Today I’m going to tell you the #1 mistake your band is making online. You probably don’t even realize it or you don’t understand why this is not what you should be doing. I’m going to tell you what that mistake is and why you should change things up if you are doing this!
Why your band needs an email list
So you finally got your Facebook page and Twitter to have “insert number here” fans/followers. You think you’ve got it made, right? So what would happen if you woke up tomorrow and Facebook and/or Twitter ceased to exist? How would you contact your fans to let them know about your next show or that new CD you are releasing? Or tell them about the new tour you’ve just set up? This is the #1 mistake all bands are making if they rely on Facebook, or any social media for that matter, to keep in touch with their fans. You NEED an email list. Email is not going to go away. You don’t “own” your fans on social media. The platform owns those fans. Your email list is ALL YOURS! Let’s talk about why your band needs an email list.
Do you have an email list?
Does your band have an email list? Do you faithfully send an email every time you have a show or new music to sell? Or are you relying on your Facebook page and Facebook events to spread the word about your band? If you collect the email addresses of your fans you can let them know about upcoming shows, CD releases, or last-minute changes for shows which sometimes happens. With the uncertainty of algorithms on all social media, if you send a quick email with an update they are sure to receive it. Everyone checks their email!
How do I start an email list?
Could you use Gmail or Yahoo? Sure, but it will be much easier (and a lot less work) if you use an actual Email service that will store all of the email addresses for you and make it so much easier for you to keep in contact with your fans.
Two things to look for are:
1. How many subscribers do you get on the free plan? Sometimes it’s by subscribers and sometimes it’s by how many emails you send.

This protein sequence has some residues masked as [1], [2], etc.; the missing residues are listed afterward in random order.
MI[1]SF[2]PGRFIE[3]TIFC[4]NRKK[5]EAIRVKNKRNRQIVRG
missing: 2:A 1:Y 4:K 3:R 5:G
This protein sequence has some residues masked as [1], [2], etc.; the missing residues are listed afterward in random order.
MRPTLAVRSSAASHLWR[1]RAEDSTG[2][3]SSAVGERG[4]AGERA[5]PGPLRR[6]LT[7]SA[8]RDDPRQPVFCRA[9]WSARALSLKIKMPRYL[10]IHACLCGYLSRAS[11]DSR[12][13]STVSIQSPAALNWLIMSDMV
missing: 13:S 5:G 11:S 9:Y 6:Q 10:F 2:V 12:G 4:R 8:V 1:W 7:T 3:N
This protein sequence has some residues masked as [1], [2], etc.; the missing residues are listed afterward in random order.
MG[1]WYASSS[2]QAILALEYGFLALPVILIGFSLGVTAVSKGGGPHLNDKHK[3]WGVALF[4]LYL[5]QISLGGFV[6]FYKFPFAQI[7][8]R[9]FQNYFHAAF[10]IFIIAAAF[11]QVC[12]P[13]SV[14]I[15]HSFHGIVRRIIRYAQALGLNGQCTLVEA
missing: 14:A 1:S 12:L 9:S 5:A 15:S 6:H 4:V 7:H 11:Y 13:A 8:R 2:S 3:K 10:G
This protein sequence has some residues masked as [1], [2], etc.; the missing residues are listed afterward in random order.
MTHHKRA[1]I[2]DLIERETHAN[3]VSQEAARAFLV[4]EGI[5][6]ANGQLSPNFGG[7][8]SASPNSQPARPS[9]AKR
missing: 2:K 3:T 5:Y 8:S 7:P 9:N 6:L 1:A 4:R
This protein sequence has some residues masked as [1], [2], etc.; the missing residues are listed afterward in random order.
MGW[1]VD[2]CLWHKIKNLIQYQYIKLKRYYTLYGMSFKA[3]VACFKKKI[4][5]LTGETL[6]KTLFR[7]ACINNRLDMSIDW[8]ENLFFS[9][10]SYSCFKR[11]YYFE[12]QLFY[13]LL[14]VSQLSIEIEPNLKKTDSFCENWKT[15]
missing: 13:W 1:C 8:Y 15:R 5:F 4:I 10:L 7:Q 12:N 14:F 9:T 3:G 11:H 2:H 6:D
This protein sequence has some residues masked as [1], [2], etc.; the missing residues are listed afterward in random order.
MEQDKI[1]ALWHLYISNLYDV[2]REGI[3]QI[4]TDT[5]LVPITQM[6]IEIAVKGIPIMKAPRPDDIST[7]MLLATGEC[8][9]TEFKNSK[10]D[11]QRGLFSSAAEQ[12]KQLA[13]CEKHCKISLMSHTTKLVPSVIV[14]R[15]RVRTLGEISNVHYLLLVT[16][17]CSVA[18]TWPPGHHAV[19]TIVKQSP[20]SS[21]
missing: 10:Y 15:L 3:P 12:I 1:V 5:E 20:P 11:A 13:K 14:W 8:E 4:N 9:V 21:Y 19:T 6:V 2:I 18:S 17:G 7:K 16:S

2. Does it have automation? Automation comes in handy for a few different reasons. The first being, you can send an automatic email when someone signs up for your email list that welcomes them to your list.
Here are some resources to get started on building your email list.
MailChimp – MailChimp is free up to 2000 subscribers and 12000 emails per month. MailChimp has made some changes recently. Automation used to be a paid upgrade but it’s now included at the free level. Paid plans and upgrades start at $10 per month.
MailerLite – MailerLite is free for your first 1000 subscribers. After that, pricing starts at $10 per month.
MadMimi – With MadMimi you can start totally free with your first 100 contacts. Pricing starts at $10 a month on the paid plans as you grow.
GetResponse – Get Response has a one month free trial. After that, it starts at $15 per month on a monthly plan or $12.30 if you pay yearly. (They also have two year plans which start at $10.50 per month). Get Response is a service that is a little more robust than the others on this list. They offer a little bit more and you probably wouldn’t use this to start off with but rather as something to grow into.
Constant Contact – Constant Contact has a nice 60 day free trial. After that, their plans start at $20 per month. Again, this one is a little more robust with more options than some of the others on this list. Automation is not included in the basic plan but it is included in the Plus plan.
ConvertKit – I personally use ConvertKit and I love it. It’s $29 a month for my level of subscribers and goes up from there. When I started using ConvertKit they didn’t always have a free trial. Now there is a 14 day free trial. I would really only recommend ConvertKit for a band with a larger following that may want to segment their list into different cities or something like that. The most powerful thing about ConvertKit is the tagging and sequences you can use. For example, my business caters to bands and musicians, but also to entrepreneurs. Since entrepreneurs are probably not interested in the bands and musician info, I can give a tag to someone doesn’t want to see music related content. That way they will get relevant content to them and I won’t be turning them off by sending them something that doesn’t pertain to them.
I hope this has been helpful to you. Leave me a comment below and let me know if you’ll be trying out one of the email providers listed or if you’ve found a different one that you like.
This post contains affiliate links. For more information, see our disclosures here.
While I already have a mailing list, thinking about social media in this light has inspired me to use my mailing list as the main source for connecting with fans from now on. I use Mailchimp, which I like as a starter, but I’m looking forward to working up to either GetResponse or ConvertKit now that I know about them! My band plays out of town quite often, and it would be really nice to split up our mailing lists by geographic location or based upon individual interests. Glad I read this, thanks for the tips!
Hi Katie! Thanks for reading! Glad you found the tips helpful! 🙂